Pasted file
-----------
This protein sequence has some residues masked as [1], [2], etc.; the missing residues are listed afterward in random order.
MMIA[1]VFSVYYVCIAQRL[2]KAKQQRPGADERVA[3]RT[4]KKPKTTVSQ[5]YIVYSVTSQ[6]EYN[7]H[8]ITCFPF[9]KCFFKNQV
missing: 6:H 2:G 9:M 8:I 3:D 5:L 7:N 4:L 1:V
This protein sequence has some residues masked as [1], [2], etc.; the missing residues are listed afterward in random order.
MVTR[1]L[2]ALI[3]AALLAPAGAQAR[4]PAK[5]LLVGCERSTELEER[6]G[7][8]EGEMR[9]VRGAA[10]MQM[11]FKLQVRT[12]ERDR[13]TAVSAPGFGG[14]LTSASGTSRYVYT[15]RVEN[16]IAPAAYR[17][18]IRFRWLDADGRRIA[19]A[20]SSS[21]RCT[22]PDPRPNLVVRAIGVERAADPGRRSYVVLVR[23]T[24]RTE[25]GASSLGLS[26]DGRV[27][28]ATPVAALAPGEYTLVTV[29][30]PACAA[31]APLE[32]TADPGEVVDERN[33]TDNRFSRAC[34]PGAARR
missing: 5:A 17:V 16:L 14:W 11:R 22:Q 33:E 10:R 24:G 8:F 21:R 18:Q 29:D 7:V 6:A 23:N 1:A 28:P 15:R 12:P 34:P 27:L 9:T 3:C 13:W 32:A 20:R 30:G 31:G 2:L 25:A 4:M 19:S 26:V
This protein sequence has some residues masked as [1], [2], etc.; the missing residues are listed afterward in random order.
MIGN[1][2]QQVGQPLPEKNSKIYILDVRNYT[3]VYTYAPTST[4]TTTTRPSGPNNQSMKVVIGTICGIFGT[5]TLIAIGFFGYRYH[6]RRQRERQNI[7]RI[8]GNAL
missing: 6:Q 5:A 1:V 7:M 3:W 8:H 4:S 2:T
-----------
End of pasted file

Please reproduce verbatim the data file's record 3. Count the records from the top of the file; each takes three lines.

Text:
This protein sequence has some residues masked as [1], [2], etc.; the missing residues are listed afterward in random order.
MIGN[1][2]QQVGQPLPEKNSKIYILDVRNYT[3]VYTYAPTST[4]TTTTRPSGPNNQSMKVVIGTICGIFGT[5]TLIAIGFFGYRYH[6]RRQRERQNI[7]RI[8]GNAL
missing: 6:Q 5:A 1:V 7:M 3:W 8:H 4:S 2:T